UE4 - Improve Smoke Performance/Overdraw

Hey guys,
i’m optimizing performance for our game right now and i’m not quite sure how to improve the smoke in our menu scene. The smoke is covering the entire screen, which results in massive overdraw. This is notable performance-wise, especially on XBox. The smoke itself consists of only a few particles.
How do you guys approach effects like this? How could i improve performance?


1 Like

Hey man,

Personally I would try with a shader on a single plane.

If you dont want to test on a single plane, maybe reduce the texture resolution size and/or reduce the spawn rate :sweat: .

This is what I would’ve try, but maybe there is a better solution.


Yeah I agree with @Alexandre_GM. I would do it with a single fullscreen quad and a slick material. You can pan several layers of cloud and possibly use the depth buffer with different range for each layer. As a quick test put difference clouds in each channel of your diffuse map and pan them at different speeds. Then get fancy with the depth buffer and some distortion.

1 Like

I just did something similar for the mobile game I’m working on. We fade out some smoke particles on a vehicle over 3 seconds and fade in a single quad with a looping smoke animation that covers the entire screen. UI is rendered on top of the smoke.

For your scene, I would try making three planes with a looping smoke/cloud animation on each one. One foreground, one midground and one background. The foreground would be just a single smoke cloud, midground maybe three, and background six or more. This will maintain the illusion of depth you currently have. This is basically the multi-plane camera technique Disney used on movies like Bambi.

Another alternative is just to render your entire background with looping animation to a single movie or sprite sheet. I mean everything, clouds, mountains etc. Might as well since camera isn’t moving. Render UI on top of that.


Thank you guys! It seems going for one quad with a smoke animation is the best solution. I will either use three different layers of quads or the depth buffer for the illusion of depth. I’ll report back what the outcome was performance wise…

It seems odd that a scene as simple as this and that amount of overdraw would be having a noticeable hit on performance. This is literally just a title screen - almost nothing is going on compared to what normally goes on in a game, so I’m confused as to why this would be slowing the framerate that much. What exactly is the hit on performance that this is causing?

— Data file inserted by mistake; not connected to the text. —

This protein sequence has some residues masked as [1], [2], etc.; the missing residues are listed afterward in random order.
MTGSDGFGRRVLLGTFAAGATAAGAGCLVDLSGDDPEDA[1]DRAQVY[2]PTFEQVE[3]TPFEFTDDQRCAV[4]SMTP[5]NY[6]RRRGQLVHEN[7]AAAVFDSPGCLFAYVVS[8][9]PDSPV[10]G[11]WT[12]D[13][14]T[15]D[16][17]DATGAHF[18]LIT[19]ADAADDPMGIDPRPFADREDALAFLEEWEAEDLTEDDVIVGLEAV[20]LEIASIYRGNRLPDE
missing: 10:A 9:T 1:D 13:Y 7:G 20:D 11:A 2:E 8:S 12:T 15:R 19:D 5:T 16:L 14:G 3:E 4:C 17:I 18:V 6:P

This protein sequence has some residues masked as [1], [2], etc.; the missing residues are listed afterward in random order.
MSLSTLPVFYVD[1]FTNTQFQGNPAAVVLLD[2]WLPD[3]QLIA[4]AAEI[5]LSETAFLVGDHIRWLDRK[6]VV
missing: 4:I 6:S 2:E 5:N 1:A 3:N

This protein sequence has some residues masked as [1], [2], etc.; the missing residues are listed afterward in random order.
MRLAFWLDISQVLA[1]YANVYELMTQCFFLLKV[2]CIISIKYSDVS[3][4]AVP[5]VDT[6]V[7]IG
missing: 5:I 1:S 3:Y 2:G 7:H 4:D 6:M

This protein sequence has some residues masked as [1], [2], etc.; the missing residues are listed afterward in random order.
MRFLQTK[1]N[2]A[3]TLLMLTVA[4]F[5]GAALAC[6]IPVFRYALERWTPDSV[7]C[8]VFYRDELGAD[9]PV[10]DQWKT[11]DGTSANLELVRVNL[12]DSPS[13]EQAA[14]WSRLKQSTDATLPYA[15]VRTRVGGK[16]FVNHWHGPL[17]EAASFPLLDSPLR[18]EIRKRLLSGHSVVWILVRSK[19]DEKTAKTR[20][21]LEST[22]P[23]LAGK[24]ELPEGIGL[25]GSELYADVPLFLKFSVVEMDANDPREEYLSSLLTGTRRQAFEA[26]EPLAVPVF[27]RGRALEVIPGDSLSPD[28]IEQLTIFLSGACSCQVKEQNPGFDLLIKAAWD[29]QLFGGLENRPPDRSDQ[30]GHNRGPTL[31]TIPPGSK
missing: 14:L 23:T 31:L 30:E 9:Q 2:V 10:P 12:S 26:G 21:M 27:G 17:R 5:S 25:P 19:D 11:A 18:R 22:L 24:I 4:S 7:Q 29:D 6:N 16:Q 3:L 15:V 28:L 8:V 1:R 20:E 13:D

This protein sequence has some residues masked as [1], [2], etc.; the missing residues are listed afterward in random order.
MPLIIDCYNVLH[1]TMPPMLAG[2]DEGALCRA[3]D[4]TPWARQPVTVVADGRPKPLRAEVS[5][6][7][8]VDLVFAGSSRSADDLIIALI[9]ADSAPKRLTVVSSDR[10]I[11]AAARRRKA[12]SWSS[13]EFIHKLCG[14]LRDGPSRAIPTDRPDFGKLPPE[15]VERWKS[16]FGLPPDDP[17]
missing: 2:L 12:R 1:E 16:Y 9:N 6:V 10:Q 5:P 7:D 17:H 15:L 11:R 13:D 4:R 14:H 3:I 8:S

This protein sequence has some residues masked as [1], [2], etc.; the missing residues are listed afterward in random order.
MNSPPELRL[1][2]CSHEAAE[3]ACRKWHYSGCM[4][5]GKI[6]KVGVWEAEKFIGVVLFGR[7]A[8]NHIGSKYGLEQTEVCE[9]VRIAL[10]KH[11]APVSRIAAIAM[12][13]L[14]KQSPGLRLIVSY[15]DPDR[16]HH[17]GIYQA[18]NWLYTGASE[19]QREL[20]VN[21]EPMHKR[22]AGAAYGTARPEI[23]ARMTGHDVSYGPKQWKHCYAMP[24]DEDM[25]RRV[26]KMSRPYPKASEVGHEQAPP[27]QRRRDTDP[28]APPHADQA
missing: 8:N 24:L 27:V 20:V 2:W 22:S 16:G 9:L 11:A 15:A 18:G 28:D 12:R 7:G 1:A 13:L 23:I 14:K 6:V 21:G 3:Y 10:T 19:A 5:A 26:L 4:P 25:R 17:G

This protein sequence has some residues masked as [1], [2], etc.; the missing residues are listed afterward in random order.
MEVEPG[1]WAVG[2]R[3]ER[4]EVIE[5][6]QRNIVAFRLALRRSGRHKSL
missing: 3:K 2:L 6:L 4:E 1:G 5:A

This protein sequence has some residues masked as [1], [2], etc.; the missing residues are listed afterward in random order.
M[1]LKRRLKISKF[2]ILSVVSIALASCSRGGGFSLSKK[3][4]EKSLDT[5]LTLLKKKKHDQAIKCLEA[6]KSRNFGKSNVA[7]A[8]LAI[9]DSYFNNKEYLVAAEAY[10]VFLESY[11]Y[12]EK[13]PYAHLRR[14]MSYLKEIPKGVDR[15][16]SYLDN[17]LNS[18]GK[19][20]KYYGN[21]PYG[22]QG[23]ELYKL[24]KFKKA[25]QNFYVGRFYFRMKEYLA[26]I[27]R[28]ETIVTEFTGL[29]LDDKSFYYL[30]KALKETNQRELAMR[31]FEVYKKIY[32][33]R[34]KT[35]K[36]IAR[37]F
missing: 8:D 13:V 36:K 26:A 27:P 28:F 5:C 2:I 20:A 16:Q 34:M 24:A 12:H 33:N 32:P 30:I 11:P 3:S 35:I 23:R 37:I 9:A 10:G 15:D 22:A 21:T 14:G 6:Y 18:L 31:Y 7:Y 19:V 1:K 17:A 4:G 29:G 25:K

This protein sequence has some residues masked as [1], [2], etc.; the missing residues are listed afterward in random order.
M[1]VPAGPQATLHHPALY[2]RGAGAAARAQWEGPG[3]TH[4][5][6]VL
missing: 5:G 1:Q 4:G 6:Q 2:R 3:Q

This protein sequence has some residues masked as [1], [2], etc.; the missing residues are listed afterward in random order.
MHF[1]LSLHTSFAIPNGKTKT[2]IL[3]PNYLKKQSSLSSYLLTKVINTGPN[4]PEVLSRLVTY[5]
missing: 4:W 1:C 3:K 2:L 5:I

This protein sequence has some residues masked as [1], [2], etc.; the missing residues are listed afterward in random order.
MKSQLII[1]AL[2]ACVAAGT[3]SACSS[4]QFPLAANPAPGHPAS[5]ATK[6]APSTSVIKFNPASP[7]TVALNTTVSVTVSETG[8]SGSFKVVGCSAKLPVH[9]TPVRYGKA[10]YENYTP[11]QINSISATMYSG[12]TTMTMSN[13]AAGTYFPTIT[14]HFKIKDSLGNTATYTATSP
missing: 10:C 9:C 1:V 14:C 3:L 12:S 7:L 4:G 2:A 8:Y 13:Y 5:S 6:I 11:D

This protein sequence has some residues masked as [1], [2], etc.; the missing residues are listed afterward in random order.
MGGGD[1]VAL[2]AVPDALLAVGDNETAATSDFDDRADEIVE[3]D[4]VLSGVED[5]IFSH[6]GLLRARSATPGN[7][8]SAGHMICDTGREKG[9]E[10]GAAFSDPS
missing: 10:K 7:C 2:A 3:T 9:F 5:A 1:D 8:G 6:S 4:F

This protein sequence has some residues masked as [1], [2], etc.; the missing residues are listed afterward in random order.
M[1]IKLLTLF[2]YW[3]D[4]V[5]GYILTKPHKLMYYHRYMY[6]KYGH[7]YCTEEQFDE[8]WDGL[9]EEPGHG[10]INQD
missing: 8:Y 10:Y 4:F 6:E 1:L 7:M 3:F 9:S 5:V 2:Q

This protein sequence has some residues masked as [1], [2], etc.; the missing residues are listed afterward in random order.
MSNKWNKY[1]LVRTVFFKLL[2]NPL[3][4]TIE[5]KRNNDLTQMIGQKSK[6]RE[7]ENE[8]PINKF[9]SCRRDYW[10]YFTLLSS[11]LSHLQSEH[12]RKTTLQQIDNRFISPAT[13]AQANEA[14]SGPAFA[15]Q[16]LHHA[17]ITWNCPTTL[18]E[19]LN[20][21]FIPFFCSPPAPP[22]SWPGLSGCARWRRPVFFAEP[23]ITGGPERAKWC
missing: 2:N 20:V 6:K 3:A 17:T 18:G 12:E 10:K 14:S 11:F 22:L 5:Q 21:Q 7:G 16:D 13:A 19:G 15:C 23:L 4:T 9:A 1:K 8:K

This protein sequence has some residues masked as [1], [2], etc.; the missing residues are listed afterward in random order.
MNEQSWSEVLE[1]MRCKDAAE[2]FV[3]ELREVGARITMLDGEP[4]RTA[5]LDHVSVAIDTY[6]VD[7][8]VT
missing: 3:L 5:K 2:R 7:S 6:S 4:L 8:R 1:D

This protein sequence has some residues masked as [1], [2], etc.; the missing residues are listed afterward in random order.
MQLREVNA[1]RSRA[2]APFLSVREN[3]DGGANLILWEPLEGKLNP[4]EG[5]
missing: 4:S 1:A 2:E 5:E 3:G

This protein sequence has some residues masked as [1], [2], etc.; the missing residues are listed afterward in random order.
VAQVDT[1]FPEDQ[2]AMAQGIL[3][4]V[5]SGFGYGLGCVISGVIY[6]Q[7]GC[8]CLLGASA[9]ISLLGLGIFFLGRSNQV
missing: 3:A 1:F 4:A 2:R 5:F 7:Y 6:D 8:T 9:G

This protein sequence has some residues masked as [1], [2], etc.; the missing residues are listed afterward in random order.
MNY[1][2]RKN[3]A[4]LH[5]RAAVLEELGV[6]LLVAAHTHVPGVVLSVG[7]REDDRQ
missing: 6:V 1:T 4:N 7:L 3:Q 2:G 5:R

Among other good approaches described above, for some other situations you can reduce overdraw trimming away the transparent areas around the particle, using an n-gon fan instead of just a quad sprite. It’s a new feature in UE4. And some common way for games with big amount of particles is drawing particles into a smaller-resolution buffer.

1 Like

Best approach is render your particles at a lower resolution than the main screen

1 Like

Is there an easy method to do this in UE4?

Might be a stupid idea but when the smoke does not have to cover the UI/Logo, you could directly put it into the material of the background graphic. So basically a the idea of the fullscreen single-quad but directly processed in the material of the background.

p.s. I saw too late that it’s not just an image in the background but a real 3D scene :smiley:

Have no idea in UE4. Was pretty simple to do in Unity

Unfortunately, not really. We implemented a half res translucency buffer, but it was a ton of work, and as far as I can see Epic hasn’t done it in vanilla.

Sorry, but I haven’t done that in Unreal yet. They have captureComponent2D component for rendering into a texture. You can find some interesting about that here:

This approach will give you a texture with rendered your particles into. After that, you can draw it before your post-process pass. But for reducing forward geometry overdraw (which means and particles too) you need to render it with prepared z-buffer which contains information about deferred geometry, and unfortunately, I have no idea how it could be done in UE4. =( I believe Ryan, it could be not so easy.